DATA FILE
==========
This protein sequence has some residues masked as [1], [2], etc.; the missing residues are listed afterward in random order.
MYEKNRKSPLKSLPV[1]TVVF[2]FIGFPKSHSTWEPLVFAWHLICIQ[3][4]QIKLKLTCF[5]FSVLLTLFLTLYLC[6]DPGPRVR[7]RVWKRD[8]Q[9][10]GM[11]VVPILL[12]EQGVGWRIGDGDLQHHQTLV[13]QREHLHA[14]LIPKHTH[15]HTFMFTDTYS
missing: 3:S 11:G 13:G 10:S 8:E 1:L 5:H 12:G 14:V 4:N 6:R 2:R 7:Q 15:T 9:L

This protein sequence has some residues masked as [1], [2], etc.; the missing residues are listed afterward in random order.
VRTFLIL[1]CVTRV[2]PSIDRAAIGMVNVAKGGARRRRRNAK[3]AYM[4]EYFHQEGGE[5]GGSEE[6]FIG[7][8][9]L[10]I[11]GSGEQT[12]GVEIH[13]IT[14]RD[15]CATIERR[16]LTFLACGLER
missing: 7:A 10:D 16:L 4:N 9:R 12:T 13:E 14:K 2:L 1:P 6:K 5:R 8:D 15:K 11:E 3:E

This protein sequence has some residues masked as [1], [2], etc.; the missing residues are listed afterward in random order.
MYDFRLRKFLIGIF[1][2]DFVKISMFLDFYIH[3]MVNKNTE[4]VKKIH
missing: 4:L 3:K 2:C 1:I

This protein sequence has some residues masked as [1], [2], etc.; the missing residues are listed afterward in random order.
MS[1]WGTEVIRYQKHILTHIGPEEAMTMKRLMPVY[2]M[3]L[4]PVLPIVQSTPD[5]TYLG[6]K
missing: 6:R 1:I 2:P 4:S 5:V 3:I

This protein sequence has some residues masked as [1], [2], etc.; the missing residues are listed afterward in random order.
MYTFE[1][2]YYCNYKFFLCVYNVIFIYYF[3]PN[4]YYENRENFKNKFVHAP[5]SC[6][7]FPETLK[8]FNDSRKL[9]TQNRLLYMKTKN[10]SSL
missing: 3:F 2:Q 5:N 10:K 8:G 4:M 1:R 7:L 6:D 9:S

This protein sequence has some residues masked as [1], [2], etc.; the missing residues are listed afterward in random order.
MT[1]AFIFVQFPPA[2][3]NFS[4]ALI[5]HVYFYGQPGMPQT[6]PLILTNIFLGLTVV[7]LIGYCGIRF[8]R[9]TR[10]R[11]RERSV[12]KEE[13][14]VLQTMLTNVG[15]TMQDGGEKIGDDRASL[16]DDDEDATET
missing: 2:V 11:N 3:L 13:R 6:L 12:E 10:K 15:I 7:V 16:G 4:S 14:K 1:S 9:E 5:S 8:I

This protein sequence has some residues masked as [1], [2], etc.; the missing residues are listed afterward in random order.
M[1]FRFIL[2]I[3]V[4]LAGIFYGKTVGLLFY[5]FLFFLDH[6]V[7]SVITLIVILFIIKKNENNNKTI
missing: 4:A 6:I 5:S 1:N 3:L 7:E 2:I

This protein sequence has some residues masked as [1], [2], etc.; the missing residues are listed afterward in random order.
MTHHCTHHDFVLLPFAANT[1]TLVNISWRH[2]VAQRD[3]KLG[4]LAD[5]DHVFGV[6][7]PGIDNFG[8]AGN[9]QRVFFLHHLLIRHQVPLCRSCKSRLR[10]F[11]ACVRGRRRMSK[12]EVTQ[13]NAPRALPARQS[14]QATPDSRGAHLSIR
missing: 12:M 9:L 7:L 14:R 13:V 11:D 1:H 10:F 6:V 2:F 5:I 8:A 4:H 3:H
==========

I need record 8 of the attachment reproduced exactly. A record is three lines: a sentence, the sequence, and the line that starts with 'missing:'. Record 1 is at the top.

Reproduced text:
This protein sequence has some residues masked as [1], [2], etc.; the missing residues are listed afterward in random order.
MTHHCTHHDFVLLPFAANT[1]TLVNISWRH[2]VAQRD[3]KLG[4]LAD[5]DHVFGV[6][7]PGIDNFG[8]AGN[9]QRVFFLHHLLIRHQVPLCRSCKSRLR[10]F[11]ACVRGRRRMSK[12]EVTQ[13]NAPRALPARQS[14]QATPDSRGAHLSIR
missing: 12:M 9:L 7:L 14:R 13:V 11:D 1:H 10:F 6:V 2:F 5:I 8:A 4:H 3:H